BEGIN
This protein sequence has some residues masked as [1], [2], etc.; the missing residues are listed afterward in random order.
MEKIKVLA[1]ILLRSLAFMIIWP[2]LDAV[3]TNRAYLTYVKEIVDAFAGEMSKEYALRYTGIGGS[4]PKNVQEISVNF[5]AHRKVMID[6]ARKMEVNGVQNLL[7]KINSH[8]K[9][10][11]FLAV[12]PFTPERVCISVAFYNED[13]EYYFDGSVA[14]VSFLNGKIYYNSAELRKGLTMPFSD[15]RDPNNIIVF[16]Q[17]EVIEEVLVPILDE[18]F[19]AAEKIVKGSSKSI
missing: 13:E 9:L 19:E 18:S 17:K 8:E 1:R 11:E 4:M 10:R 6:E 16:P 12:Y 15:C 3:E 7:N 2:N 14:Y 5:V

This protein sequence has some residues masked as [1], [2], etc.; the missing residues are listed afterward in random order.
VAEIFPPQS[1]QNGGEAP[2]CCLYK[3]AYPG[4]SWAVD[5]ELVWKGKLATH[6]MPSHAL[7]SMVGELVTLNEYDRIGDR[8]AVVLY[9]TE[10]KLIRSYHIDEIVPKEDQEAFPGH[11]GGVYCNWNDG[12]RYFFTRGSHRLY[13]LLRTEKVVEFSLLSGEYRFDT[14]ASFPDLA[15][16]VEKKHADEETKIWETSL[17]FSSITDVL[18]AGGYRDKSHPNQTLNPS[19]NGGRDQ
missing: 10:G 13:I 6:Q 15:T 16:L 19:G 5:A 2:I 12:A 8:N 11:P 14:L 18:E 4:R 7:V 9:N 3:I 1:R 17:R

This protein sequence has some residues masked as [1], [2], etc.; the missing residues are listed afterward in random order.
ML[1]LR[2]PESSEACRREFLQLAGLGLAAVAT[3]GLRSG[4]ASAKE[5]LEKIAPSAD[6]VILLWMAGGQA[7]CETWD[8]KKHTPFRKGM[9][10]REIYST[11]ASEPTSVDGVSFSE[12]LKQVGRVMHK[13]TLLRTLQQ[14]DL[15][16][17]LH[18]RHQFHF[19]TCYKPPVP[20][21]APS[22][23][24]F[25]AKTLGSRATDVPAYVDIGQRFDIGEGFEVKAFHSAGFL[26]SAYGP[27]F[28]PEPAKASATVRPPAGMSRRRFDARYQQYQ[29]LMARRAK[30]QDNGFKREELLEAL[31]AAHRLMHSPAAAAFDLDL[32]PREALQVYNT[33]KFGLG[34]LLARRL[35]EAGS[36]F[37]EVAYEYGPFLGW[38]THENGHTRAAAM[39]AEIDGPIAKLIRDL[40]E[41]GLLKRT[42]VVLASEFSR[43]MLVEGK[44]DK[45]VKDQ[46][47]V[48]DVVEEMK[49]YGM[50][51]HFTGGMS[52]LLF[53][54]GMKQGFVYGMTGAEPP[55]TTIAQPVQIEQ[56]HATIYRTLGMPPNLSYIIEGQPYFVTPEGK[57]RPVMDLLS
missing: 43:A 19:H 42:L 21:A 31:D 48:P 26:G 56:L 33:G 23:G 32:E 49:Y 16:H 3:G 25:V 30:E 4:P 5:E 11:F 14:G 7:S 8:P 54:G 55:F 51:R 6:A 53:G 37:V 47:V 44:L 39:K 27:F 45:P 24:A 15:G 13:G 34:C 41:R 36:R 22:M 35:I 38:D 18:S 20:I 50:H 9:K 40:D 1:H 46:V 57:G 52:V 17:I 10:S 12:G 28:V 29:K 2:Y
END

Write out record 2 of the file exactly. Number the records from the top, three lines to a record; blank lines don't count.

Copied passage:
This protein sequence has some residues masked as [1], [2], etc.; the missing residues are listed afterward in random order.
VAEIFPPQS[1]QNGGEAP[2]CCLYK[3]AYPG[4]SWAVD[5]ELVWKGKLATH[6]MPSHAL[7]SMVGELVTLNEYDRIGDR[8]AVVLY[9]TE[10]KLIRSYHIDEIVPKEDQEAFPGH[11]GGVYCNWNDG[12]RYFFTRGSHRLY[13]LLRTEKVVEFSLLSGEYRFDT[14]ASFPDLA[15][16]VEKKHADEETKIWETSL[17]FSSITDVL[18]AGGYRDKSHPNQTLNPS[19]NGGRDQ
missing: 10:G 13:I 6:Q 15:T 16:L 19:G 5:A 2:I 12:A 8:N 11:P 14:L 18:E 4:R 7:V 9:N 3:I 1:R 17:R